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If the thought of fostering appeals,
then go for it. It's one of the
most rewarding things you could do
Sam and Paul

Sam and Paul’s Story

Sam and Paul’s first steps into fostering began with a suggestion from their 17 year-old son Bradley. After hearing about Perpetual Fostering on the radio, Bradley recommended foster care as an option to his mum and dad. Sam and Paul were unable to have more children of her own but felt the family was still in a position to offer a loving home.

Neither Sam nor Paul grew up in a stereotypical two parent home. Sam, one of five sisters, never knew her father and Paul lost his father aged just eight – he ended up playing ‘dad’ for his younger brothers during their childhood. These early experiences encouraged Sam and Paul to consider becoming carers.

Becoming foster carers

Sam and Paul possessed many of the attributes which make good foster carers – they are enthusiastic, patient, resilient, understanding and emotionally strong. They were also able to provide a secure and stable home environment, with a spare bedroom for a foster child. Sam, however, wanted to undertake extra training before becoming a foster carer.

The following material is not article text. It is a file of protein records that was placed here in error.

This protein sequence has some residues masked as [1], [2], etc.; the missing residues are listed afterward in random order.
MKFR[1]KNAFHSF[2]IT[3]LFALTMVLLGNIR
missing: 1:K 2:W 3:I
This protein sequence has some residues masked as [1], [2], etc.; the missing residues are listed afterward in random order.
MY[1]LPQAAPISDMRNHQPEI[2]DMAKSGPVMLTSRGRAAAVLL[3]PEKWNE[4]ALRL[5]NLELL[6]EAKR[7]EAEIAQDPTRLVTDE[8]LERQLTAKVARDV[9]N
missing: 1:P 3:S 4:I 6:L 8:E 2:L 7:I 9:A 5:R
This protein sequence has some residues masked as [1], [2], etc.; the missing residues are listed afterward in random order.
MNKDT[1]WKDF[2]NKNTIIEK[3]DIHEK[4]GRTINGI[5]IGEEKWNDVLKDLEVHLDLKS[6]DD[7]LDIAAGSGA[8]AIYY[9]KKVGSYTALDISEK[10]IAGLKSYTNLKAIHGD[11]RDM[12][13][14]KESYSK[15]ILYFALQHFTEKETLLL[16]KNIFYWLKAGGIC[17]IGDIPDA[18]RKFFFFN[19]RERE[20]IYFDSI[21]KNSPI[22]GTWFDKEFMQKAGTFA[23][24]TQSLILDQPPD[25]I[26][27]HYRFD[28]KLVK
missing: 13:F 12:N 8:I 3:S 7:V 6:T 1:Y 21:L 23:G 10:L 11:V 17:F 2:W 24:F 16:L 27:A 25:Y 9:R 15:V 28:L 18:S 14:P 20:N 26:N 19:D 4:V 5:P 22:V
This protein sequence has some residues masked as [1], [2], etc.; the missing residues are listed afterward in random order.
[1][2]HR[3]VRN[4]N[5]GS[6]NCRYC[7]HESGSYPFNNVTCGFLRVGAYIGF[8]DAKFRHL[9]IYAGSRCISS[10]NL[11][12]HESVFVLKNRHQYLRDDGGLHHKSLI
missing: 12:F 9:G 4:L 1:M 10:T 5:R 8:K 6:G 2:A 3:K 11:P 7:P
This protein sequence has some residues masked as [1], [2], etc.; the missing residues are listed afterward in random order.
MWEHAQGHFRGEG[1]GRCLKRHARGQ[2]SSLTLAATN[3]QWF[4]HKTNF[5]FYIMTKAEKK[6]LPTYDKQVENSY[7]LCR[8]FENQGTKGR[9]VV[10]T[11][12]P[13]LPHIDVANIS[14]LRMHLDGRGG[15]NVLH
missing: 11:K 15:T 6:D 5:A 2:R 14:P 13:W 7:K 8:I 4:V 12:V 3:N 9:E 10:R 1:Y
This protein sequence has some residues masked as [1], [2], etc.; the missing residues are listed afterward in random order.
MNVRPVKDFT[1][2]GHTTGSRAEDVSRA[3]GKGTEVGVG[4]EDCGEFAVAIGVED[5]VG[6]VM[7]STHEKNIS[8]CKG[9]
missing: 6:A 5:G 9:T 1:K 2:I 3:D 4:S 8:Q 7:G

Sam is not a swot or academic but believed additional knowledge and skills could help deal with day-to-day fostering issues. Perpetual was able to offer that specialist training during the assessment period and this has continued ever since she was approved as a carer.

Positive outcomes

You only need to talk to Sam and Paul to appreciate the satisfaction they take away from helping children in their care. Whether it’s a shy smile, a sudden laugh, a tidy bedroom, a good school report, even a more optimistic view of the future, such positive outcomes are rewards in themselves to Sam and Paul.

Their experience illustrates that ordinary people with a determination, inner resilience and loving heart can be foster carers. Sam says, “If the thought of fostering appeals, then go for it. It’s one of the most rewarding things you could do.”

New children are coming into the care system all the time. If you feel you could be a foster carer, like Sam and Paul, please get in touch and talk it over.

 

Explore Our Fostering Resources

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Your Step-by-Step Guide to Becoming a Foster Carer

This easy-to-read guide explains what's involved in becoming a foster carer, from the first chat through to getting your first placement.


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During your lunch break, or the time you spend checking Facebook, another child will come into care. Right now, that child is thinking: 'Who cares?' You can change their life by saying: 'I care.'

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